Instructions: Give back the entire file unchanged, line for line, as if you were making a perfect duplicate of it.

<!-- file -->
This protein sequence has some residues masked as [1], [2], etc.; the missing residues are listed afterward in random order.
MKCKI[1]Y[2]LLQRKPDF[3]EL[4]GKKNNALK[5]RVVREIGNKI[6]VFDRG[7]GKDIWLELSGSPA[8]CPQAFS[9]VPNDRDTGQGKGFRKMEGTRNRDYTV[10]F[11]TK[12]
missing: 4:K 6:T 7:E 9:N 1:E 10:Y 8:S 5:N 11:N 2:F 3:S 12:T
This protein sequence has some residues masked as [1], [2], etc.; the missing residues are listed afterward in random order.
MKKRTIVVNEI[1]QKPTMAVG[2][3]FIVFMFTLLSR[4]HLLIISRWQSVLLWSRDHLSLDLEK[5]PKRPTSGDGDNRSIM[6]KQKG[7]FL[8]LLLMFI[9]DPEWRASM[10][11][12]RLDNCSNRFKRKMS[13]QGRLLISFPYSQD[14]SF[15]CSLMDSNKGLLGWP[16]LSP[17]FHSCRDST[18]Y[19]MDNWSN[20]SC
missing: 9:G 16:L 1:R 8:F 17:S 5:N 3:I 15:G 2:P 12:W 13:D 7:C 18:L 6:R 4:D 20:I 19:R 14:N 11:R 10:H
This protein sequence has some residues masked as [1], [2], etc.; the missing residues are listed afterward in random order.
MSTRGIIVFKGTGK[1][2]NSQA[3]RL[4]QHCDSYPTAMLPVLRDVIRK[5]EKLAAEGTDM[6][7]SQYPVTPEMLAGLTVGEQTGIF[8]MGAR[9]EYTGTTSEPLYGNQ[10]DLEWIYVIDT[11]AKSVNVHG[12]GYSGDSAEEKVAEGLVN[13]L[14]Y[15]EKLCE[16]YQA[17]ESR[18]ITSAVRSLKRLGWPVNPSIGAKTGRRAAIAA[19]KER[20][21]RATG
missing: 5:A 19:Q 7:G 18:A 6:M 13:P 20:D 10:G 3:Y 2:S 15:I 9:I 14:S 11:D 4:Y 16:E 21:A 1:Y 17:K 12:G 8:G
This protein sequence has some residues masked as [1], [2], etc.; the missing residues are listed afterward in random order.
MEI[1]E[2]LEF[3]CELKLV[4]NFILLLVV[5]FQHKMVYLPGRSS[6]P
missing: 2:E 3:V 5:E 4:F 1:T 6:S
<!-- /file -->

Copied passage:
This protein sequence has some residues masked as [1], [2], etc.; the missing residues are listed afterward in random order.
MKCKI[1]Y[2]LLQRKPDF[3]EL[4]GKKNNALK[5]RVVREIGNKI[6]VFDRG[7]GKDIWLELSGSPA[8]CPQAFS[9]VPNDRDTGQGKGFRKMEGTRNRDYTV[10]F[11]TK[12]
missing: 4:K 6:T 7:E 9:N 1:E 10:Y 8:S 5:N 11:N 2:F 3:S 12:T
This protein sequence has some residues masked as [1], [2], etc.; the missing residues are listed afterward in random order.
MKKRTIVVNEI[1]QKPTMAVG[2][3]FIVFMFTLLSR[4]HLLIISRWQSVLLWSRDHLSLDLEK[5]PKRPTSGDGDNRSIM[6]KQKG[7]FL[8]LLLMFI[9]DPEWRASM[10][11][12]RLDNCSNRFKRKMS[13]QGRLLISFPYSQD[14]SF[15]CSLMDSNKGLLGWP[16]LSP[17]FHSCRDST[18]Y[19]MDNWSN[20]SC
missing: 9:G 16:L 1:R 8:F 17:S 5:N 3:I 15:G 2:P 12:W 13:D 7:C 18:L 6:R 4:D 20:I 19:R 14:N 11:R 10:H
This protein sequence has some residues masked as [1], [2], etc.; the missing residues are listed afterward in random order.
MSTRGIIVFKGTGK[1][2]NSQA[3]RL[4]QHCDSYPTAMLPVLRDVIRK[5]EKLAAEGTDM[6][7]SQYPVTPEMLAGLTVGEQTGIF[8]MGAR[9]EYTGTTSEPLYGNQ[10]DLEWIYVIDT[11]AKSVNVHG[12]GYSGDSAEEKVAEGLVN[13]L[14]Y[15]EKLCE[16]YQA[17]ESR[18]ITSAVRSLKRLGWPVNPSIGAKTGRRAAIAA[19]KER[20][21]RATG
missing: 5:A 19:Q 7:G 18:A 6:M 13:P 20:D 10:G 3:Y 2:S 15:I 9:I 14:S 11:D 4:Y 16:E 21:A 1:Y 17:K 12:G 8:G
This protein sequence has some residues masked as [1], [2], etc.; the missing residues are listed afterward in random order.
MEI[1]E[2]LEF[3]CELKLV[4]NFILLLVV[5]FQHKMVYLPGRSS[6]P
missing: 2:E 3:V 5:E 4:F 1:T 6:S